Tuesday, May 20, 2008

Death Valley Days: 1.1

The current dig at the Barker Ranch is promising to become the equivalent of Geraldo Rivera's opening of Al Capone's vault. Here are excerpts from this afternoon’s Los Angeles Times website report, filed by Louis Sahagun at 4:36 p.m. PDT (updates may supplant this initial report):

A day’s work in 100-degree heat at a remote ranch once used as a hangout for the notorious Charles Manson family yielded only a .38-caliber shell casing today. But a posse of Inyo County sheriff’s investigators was expected to continue the dig in Death Valley National Park.


Of particular interest today were two sites where cadaver dogs and analyses of soil samples produced mixed but somewhat encouraging results that could possibly support lingering rumors that bodies may be buried at Barker Ranch. The collection of sheds and a rock-and-plaster ranch house are five miles up a rugged black rock canyon at the park’s southwestern boundary.

Inyo County Sheriff Bill Lutze has said a total of five sites may be excavated over the next few days amid temperatures forecast to hover near 110 degrees. Sheriff’s authorities were expected to provide reporters with a progress report later today.

To reiterate: we shall see. Aside from the allegation, without source, by a former Manson "Family" member that there are bodies buried at the Barker Ranch, there may be other motivations for the dig that are, in fact, unrelated to the Mansion "Family."

Death Valley Days: One

An update on yesterday afternoon's blog about the archaeological/forensic dig going on at the Barker Ranch, the remote set of buildings in the Panamint Mountains at the southwestern edge of Death Valley used by Charles Manson and his “Family” as a refuge in 1968-69: this afternoon the Los Angeles Times provided an update on the excavation, but no new details were added to the report.

However, after having re-read yesterday’s blog, it occurred to me that I might have given too much emphasis to the issue of the “snuff” film rather than the issue of whether there might be bodies buried near the Barker Ranch in that remote area of Death Valley. As I pointed out, the use of “snuff” to refer to films (or videotape) purportedly containing scenes of actual murder was originated by Ed Sanders in his 1971 book on Manson, The Family (most recently reissued in 2002). But it occurred to me that there are actually two, unrelated, issues here: whether there were, in fact, any “snuff films” ever made, by Manson and his “Family” or by others, on 8mm or other storage media; and whether there might be any bodies to be found buried in the environs of the Barker Ranch.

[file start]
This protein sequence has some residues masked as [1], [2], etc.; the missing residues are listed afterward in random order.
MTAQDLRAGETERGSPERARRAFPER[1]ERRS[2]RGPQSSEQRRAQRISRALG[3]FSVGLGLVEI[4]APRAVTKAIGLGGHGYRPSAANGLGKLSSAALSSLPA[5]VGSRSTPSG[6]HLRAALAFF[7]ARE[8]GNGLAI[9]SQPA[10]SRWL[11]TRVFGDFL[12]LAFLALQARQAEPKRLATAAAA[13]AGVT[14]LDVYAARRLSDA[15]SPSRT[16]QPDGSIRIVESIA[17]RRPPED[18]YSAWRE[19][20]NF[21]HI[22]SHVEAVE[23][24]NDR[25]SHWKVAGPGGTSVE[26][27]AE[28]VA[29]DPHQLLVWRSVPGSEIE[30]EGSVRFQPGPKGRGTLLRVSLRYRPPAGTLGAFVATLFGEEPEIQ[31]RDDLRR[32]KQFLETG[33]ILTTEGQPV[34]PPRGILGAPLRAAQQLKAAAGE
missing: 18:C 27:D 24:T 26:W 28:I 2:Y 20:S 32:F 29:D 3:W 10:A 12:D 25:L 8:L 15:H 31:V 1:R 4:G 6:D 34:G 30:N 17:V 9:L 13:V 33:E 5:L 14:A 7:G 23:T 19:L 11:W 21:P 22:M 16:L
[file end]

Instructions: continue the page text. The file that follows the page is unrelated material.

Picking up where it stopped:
Having reflected on the issue, I'm now wondering why law enforcement authorities believe there might be bodies buried near the Barker Ranch in the first place. My interest rekindled by the archaeological/forensic research mission presently going on, this morning I was motivated to re-read Ed Sanders' The Family, the first edition hardcover I bought in the early 1970s (the edition published prior to a lawsuit that required its author to remove any references to "The Process"). He makes no reference to murders or burials that might have taken place at the Barker Ranch, although he does refer to murders in the state that occurred when Manson Family members were placed in the area. One brief sentence, however, in today's report explains the reason for the recent investigation: